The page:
The Constitution Pipeline has been canceled. After an eight-year regulatory battle, Williams announced Feb. 24 that it was cutting off investment in the proposed project.
In its fourth quarter 2019 earnings report, released Feb. 19, Williams declared that its fourth quarter and full year 2019 modified earnings were negatively impacted by a $354 million impairment of the Constitution Pipeline project, of which Williams’ 41 percent share was $145 million.
The proposed 124-mile pipeline project was designed to connect natural gas production in Pennsylvania to northeastern markets, with a capacity to transport 650 million cubic feet per day (MMcf/d) of natural gas. The 30-in. pipeline would have extended from Susquehanna County, Pennsylvania, to the Iroquois Gas Transmission and Tennessee Gas Pipeline systems in Schoharie County, New York.
In addition to Williams, the pipeline was backed by partners Duke, Cabot and AltaGas. The project had scored a victory on Aug. 28, 2019, when the Federal Energy Regulatory Commission (FERC) issued an order concluding the New York Department of Environmental Conservation (NYDEC) has waived its authority under the Clean Water Act to issue or deny a water quality certification for the proposed Constitution pipeline. The NYDEC denied the project a water quality permit in 2016.
“While Constitution did receive positive outcomes in recent court proceedings and permit applications, the underlying risk adjusted return for this greenfield pipeline project has diminished in such a way that further development is no longer supported,” Williams said in a company statement.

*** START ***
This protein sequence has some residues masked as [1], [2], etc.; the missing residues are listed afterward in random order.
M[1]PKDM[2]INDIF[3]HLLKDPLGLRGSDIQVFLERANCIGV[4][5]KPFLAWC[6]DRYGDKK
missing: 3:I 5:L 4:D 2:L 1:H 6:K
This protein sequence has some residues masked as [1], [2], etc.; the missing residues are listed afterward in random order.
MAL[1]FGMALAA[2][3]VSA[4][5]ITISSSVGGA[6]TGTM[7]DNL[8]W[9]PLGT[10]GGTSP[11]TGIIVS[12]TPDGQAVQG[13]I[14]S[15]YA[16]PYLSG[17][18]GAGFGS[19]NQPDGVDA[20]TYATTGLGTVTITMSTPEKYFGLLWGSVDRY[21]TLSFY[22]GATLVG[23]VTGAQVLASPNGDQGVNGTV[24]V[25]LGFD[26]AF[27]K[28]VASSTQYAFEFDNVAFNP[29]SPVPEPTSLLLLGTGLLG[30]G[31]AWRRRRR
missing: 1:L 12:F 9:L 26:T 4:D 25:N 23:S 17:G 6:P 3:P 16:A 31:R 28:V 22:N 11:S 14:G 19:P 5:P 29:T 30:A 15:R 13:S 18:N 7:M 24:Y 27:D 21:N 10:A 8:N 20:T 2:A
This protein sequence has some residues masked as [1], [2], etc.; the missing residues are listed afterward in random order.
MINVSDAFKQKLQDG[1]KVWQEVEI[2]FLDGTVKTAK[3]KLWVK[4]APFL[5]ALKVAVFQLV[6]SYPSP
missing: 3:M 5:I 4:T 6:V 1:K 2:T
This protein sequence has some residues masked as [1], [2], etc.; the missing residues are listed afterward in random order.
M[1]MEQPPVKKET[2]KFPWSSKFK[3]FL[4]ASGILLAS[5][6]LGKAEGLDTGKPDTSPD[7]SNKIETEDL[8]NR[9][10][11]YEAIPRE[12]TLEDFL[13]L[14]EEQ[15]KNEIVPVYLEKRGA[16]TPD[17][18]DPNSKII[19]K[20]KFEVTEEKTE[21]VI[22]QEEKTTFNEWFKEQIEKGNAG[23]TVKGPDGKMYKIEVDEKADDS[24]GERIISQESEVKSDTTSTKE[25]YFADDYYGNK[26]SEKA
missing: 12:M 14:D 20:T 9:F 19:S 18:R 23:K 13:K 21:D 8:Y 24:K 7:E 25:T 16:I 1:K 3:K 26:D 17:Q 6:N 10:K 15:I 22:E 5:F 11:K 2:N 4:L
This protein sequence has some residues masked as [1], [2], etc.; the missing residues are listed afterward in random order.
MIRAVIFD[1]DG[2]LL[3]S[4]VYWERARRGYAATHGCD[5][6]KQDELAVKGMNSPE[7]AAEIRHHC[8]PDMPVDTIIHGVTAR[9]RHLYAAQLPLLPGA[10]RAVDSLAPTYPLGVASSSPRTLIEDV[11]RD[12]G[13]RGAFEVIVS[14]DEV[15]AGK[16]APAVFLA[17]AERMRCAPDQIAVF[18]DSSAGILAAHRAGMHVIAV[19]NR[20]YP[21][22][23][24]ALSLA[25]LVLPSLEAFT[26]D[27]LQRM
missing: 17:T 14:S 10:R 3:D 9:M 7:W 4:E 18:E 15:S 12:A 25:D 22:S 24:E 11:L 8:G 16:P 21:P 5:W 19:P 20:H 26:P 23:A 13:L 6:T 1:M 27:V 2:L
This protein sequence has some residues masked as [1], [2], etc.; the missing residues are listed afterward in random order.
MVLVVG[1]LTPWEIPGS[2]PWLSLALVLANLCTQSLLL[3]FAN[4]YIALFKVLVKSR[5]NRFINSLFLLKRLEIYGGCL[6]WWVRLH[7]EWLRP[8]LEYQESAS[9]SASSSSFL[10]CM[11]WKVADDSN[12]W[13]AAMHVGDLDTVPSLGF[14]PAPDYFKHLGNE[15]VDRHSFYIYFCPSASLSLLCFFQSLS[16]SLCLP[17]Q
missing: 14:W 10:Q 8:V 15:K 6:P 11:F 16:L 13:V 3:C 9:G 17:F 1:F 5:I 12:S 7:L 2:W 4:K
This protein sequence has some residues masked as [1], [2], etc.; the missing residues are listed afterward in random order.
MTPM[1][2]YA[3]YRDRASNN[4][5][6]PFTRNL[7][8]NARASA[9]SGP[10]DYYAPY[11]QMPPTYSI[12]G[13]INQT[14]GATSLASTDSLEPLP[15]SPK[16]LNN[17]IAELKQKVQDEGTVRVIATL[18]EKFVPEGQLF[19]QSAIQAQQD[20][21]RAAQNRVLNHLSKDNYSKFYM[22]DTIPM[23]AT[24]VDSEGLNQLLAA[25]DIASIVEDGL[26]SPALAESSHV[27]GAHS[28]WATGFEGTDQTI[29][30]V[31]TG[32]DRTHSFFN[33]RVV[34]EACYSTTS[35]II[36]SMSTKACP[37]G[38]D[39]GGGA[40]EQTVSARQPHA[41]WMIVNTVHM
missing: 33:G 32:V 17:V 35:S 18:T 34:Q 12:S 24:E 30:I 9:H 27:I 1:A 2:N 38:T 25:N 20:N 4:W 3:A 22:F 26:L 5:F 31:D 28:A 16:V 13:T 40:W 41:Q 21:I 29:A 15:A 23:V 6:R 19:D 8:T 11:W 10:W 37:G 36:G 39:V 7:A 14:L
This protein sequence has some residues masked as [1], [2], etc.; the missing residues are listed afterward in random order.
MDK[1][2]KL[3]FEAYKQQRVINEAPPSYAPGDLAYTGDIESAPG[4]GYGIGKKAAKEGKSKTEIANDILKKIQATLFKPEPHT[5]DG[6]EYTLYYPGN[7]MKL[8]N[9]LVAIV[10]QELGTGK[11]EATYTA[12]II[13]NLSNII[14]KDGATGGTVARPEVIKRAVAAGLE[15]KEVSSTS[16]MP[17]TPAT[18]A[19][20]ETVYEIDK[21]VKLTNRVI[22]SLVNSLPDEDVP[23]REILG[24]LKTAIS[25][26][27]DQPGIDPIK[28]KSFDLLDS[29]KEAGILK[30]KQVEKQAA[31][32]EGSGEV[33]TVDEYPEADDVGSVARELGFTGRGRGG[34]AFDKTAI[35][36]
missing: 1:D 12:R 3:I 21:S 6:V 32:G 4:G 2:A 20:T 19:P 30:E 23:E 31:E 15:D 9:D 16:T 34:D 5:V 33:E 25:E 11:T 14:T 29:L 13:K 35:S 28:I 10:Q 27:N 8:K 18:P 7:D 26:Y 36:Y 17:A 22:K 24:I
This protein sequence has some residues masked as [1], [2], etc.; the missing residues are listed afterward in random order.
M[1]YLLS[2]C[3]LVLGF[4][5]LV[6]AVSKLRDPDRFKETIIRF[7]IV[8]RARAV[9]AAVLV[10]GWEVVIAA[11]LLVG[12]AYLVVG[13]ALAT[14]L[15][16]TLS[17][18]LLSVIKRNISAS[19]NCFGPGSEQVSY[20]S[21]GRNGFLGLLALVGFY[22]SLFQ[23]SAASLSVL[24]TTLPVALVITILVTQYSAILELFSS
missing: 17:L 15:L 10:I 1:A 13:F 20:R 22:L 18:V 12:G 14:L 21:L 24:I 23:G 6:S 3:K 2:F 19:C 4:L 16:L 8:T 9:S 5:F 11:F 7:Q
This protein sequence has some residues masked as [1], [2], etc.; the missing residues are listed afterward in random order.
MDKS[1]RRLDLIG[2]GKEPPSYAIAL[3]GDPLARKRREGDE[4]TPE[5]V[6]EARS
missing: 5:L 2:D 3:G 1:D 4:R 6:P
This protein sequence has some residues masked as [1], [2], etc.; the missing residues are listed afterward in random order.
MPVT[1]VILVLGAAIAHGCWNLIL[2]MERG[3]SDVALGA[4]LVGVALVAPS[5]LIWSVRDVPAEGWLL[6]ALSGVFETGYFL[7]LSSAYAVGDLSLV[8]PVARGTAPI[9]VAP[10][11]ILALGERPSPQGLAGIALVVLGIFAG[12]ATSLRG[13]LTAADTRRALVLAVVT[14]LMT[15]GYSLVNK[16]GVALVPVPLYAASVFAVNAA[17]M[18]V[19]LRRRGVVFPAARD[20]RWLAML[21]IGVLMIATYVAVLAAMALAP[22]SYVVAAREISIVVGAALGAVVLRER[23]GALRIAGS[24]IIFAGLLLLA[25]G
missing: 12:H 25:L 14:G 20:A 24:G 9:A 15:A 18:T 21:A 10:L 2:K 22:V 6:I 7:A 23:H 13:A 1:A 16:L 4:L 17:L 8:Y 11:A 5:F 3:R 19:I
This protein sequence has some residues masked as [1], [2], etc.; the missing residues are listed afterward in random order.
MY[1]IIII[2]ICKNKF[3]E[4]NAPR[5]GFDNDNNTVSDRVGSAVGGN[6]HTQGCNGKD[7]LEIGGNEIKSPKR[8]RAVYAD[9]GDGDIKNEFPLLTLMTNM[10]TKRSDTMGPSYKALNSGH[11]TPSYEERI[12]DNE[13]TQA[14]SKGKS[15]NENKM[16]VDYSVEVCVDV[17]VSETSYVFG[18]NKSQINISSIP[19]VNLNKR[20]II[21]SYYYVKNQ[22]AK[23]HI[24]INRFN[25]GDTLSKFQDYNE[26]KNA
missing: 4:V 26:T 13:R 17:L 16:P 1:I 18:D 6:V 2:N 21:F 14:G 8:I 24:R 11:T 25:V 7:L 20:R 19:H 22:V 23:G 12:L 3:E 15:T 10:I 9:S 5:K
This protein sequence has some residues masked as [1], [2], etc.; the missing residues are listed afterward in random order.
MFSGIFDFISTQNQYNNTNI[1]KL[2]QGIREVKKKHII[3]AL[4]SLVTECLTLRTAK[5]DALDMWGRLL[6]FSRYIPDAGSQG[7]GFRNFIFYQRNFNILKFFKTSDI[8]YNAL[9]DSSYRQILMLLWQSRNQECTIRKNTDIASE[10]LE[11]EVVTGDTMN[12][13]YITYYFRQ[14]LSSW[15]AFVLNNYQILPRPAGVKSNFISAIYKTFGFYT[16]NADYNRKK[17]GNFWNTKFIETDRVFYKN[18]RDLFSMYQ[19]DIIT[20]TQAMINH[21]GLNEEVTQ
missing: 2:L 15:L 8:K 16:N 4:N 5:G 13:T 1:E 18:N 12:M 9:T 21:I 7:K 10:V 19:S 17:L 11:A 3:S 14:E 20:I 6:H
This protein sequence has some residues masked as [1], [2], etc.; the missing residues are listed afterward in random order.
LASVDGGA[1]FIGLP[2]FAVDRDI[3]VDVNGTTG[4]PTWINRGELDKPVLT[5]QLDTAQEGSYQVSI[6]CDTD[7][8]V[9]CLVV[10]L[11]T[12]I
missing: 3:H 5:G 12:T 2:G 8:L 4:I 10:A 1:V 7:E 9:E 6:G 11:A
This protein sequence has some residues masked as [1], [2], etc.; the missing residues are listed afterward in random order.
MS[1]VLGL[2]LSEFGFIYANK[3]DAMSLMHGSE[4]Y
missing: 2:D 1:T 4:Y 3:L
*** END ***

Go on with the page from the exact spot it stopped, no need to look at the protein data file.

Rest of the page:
“Natural gas remains a critical part of our country’s clean energy future, and Williams is well-positioned to take advantage of the growing demand for natural gas as a reliable, low cost and clean alternative for power generation fuel, heating oil and diesel,” the company added. “Our existing pipeline network and expansions offer much better risk adjusted return than greenfield opportunities, which can be impacted by an ambiguous and vulnerable regulatory framework. We are prepared to deliver the clean energy benefits of natural gas now through infrastructure projects like Regional Energy Access, Leidy South and the Northeast Supply Enhancement. And as communities and leaders recognize the important role natural gas has played in U.S. emissions reductions – and recognize the ability to further lower emissions through use of natural gas in the future – we stand ready to deliver.”